The unbound nucleus O studied in this paper is a unique three-body system, which is unbound only slightly with an extremely small decay energy. This property would offer an interesting opportunity for further experimental and theoretical investigations on many-body correlations in neutron-rich nuclei. In this situation, the two-particle Green’s function method will be a useful means in order to analyze experimental data. A theoretical challenge is to extend it to a four body decay, such as O. Another theoretical challenge is to apply it to the unbound Be and Li nuclei, both of which have been observed experimentally. To that end, a treatment of the deformation and the Borromean nature of the core nuclei would be crucial in the former and the latter unbound nuclei, respectively.
We thank Y. Kondo, T. Nakamura, W. Nazarewicz, and B.A. Brown for useful discussions.
- M. Meister et al., Phys. Rev. Lett. 91, 162504 (2003).
- M. Meister et al., Nucl. Phys. A723, 13 (2003).
- M.S. Golovkov et al., Phys. Rev. Lett. 93, 262501 (2004).
- M.S. Golovkov et al., Phys. Rev. C72, 064612 (2005).
- H.T. Johansson et al., Nucl. Phys. A842, 15 (2010).
- H.T. Johansson et al., Nucl. Phys. A847, 66 (2010).
- S.I. Sidorchuk et al., Phys. Rev. Lett. 108, 202502 (2012).
- Z. Kohley et al., Phys. Rev. Lett. 109, 232501 (2012).
- A. Spyrou et al., Phys. Rev. Lett. 108, 102501 (2012).
- Z. Kohley et al., Phys. Rev. C87, 011304(R) (2013).
- E. Lunderberg et al., Phys. Rev. Lett. 108, 142503 (21012).
- C. Caesar et al., Phys. Rev. C88, 034313 (2013).
- Z. Kohley et al., Phys. Rev. Lett. 110, 152501 (2013).
- Z. Kohley et al., Phys. Rev. C91, 034323 (2015).
- Y. Kondo et al., Phys. Rev. Lett. 116, 102503 (2016).
- Yu. Aksyutina et al., Phys. Lett. B666, 430 (2008).
- L.V. Grigorenko, I.G. Mukha, C. Scheidenberger, and M.V. Zhukov, Phys. Rev. C84, 021303(R) (2011).
- L.V. Grigorenko, I.G. Mukha, and M.V. Zhukov, Phys. Rev. Lett. 111, 042501 (2013).
- L.V. Grigorenko and M.V. Zhukov, Phys. Rev. C91, 064617 (2015).
- K. Hagino and H. Sagawa, Phys. Rev. C89, 014331 (2014).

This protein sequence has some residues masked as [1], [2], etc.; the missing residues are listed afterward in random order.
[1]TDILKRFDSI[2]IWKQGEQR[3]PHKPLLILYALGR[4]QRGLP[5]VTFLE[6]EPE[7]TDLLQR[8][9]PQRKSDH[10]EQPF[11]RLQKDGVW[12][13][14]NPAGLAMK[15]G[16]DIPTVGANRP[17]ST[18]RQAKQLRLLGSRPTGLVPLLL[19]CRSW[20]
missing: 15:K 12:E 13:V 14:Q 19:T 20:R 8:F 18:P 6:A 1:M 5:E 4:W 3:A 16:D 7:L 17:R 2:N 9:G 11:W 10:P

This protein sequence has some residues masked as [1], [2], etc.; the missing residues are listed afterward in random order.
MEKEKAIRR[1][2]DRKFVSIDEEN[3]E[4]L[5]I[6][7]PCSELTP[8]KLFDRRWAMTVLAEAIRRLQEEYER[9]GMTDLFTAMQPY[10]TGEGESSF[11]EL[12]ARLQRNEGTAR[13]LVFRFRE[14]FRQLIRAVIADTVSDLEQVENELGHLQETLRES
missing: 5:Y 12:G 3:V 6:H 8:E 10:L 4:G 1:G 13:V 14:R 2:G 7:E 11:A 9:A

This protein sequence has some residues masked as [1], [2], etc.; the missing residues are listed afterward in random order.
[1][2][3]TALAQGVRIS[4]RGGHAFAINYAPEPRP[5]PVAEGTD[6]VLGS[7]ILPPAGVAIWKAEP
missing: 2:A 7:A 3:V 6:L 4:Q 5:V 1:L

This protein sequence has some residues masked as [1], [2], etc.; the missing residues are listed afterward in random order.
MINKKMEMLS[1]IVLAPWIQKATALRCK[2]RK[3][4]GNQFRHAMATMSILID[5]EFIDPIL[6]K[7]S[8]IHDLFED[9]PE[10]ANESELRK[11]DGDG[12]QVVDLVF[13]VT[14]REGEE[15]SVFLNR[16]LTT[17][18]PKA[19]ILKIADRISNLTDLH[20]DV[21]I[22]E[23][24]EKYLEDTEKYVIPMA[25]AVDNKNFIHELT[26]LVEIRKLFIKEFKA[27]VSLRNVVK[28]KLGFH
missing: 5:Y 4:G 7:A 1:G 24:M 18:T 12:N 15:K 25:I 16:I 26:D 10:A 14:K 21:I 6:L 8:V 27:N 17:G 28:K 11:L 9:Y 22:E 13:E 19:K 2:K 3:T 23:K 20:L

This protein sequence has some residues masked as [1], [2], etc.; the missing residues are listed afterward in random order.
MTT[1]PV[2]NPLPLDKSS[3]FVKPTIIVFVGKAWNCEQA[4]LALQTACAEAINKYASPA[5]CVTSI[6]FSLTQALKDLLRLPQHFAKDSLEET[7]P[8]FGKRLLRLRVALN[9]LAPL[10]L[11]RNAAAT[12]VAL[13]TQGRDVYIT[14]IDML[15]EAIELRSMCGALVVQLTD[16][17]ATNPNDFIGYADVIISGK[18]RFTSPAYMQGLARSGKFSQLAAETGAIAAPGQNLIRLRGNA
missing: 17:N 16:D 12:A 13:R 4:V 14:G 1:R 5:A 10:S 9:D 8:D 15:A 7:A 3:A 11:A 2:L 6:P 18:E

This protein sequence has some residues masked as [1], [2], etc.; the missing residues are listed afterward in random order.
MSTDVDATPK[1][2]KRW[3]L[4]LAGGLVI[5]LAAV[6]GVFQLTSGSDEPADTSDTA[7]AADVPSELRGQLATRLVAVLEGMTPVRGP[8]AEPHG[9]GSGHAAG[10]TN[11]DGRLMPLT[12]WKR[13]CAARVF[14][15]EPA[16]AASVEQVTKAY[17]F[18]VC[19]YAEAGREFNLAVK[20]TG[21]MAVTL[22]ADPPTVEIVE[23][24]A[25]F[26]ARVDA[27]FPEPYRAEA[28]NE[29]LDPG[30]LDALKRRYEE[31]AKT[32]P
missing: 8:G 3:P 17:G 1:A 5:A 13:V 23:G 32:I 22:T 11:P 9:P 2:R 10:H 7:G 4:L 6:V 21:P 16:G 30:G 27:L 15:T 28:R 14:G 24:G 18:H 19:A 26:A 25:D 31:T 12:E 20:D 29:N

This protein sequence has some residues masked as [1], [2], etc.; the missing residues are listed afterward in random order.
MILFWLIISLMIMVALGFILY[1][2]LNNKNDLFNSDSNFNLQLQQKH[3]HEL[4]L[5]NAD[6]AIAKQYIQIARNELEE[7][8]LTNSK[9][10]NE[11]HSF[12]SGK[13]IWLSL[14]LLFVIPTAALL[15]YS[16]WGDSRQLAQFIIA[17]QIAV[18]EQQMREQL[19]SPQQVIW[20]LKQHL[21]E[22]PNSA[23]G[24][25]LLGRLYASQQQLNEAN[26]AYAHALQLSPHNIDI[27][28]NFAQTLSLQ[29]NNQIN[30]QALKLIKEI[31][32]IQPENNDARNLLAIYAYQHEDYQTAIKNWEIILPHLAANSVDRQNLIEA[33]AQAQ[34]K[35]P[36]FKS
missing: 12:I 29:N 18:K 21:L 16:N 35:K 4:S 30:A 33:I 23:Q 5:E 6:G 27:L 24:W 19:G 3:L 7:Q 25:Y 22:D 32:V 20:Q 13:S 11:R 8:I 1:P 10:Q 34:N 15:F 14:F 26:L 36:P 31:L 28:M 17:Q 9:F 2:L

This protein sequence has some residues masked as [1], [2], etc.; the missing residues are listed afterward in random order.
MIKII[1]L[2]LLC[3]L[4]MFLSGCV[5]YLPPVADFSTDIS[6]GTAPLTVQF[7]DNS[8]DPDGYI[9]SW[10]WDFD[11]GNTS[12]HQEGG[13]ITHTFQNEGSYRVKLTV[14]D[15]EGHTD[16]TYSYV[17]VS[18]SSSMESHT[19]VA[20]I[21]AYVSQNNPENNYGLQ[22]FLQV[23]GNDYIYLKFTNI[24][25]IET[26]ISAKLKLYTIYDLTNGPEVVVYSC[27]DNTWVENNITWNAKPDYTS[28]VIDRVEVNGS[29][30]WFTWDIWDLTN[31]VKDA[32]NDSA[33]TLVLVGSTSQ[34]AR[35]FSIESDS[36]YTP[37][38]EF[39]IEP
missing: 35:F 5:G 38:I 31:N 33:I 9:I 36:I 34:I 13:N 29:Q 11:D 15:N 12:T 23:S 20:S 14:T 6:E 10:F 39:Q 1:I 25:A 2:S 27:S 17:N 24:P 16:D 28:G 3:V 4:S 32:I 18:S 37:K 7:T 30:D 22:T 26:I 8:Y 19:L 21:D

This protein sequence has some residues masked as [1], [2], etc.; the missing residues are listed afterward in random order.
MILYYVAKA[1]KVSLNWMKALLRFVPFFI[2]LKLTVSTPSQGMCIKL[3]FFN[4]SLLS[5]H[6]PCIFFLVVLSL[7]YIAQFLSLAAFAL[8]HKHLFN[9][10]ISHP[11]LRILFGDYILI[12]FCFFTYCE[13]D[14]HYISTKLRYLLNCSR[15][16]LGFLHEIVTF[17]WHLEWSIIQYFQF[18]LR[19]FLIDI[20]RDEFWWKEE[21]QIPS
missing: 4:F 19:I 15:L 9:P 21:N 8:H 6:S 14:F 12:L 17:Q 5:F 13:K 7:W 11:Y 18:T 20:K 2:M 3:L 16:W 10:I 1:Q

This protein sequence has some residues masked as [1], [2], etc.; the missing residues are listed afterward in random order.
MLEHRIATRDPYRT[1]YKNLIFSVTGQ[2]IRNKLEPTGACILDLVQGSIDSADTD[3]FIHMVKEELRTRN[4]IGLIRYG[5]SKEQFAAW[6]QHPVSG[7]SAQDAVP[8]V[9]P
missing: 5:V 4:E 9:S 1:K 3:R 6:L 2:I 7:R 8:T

- K. Hagino and H. Sagawa, Phys. Rev. C90, 027303 (2014).
- Y. Kikuchi, T. Matsumoto, K. Minomo, and K. Ogata, Phys. Rev. C88, 021602 (2013).
- M. Pfützner, M. Karny, L.V. Grigorenko, and K. Riisager, Rev. Mod. Phys. 84, 567 (2012), and references therein.
- M. Matsuo, K. Mizuyama, and Y. Serizawa, Phys. Rev. C71, 064326 (2005).
- M. Matsuo, Phys. Rev. C73, 044309 (2006).
- K. Hagino and H. Sagawa, Phys. Rev. C72, 044321 (2005).
- H. Sagawa and K. Hagino, Euro. Phys. J. A51, 102 (2015).
- N. Pillet, N. Sandulescu, and P. Schuck, Phys. Rev. C76, 024310 (2007).
- H. Sakurai et al., Phys. Lett. B448, 180 (1999).
- T. Otsuka, T. Suzuki, J.D. Holt, A. Schwenk, and Y. Akaishi, Phys. Rev. Lett. 105, 032501 (2010).
- C.R. Hoffman et al., Phys. Rev. Lett. 100, 152502 (2008).
- A. Lepailleur et al., Phys. Rev. C92, 054309 (2015).
- K. Tsukiyama, T. Otsuka, and R. Fujimoto, Prog. Theor. Exp. Phys. 2015, 093D01 (2015).
- T. Otsuka, T. Suzuki, R. Fujimoto, H. Grawe, and Y. Akaishi, Phys. Rev. Lett. 95, 232502 (2005).
- Fl. Stancu, D.M. Brink, and H. Flocard, Phys. Lett. 68B, 108 (1977).
- G. Colo, H. Sagawa, S. Fracasso, and P.F. Bortignon, Phys. Lett. B646, 227 (2007).
- T. Lesinski et al., Phys. Rev. C76, 014312 (2007).
- G.F. Bertsch and H. Esbensen, Ann. Phys. (N.Y.) 209, 327 (1991).
- H. Esbensen, G.F. Bertsch, and K. Hencken, Phys. Rev. C56, 3054(1997).
- H. Esbensen and G.F. Bertsch, Nucl. Phys. A542, 310 (1992).
- N. Vinh Mau and J.C. Pacheco, Nucl. Phys. A607, 163 (1996).
- L.V. Grigorenko, I.A. Egorova, R.J. Charity, and M.V. Zhukov, Phys. Rev. C86, 061602(R) (2012).
- A. Ozawa et al., Nucl. Phys. A691, 599 (2001).
- R. Kanungo et al., Phys. Rev. C84, 061304(R) (2011).
- E. Chabanat, P. Bonche, P Haensel, J. Meyer, and F. Schaeffer, Nucl. Phys. A635, 231 (1998).
- F. Catara, A. Insolia, E. Maglione, and A. Vitturi, Phys. Rev. C29, 1091 (1984).
- K. Hagino, A. Vitturi, F. Perez-Bernal, and H. Sagawa, J. Phys. G38, 015105 (2011).
- H. Hergert, S. Binder, A. Calci, J. Langhammer, and R. Roth, Phys. Rev. Lett. 110, 242501 (2013).
- B.A. Brown and W.A. Richter, Phys. Rev. C74, 034315 (2006).
- A. Volya and V. Zelevinsky, Phys. Rev. C74, 064314 (2006).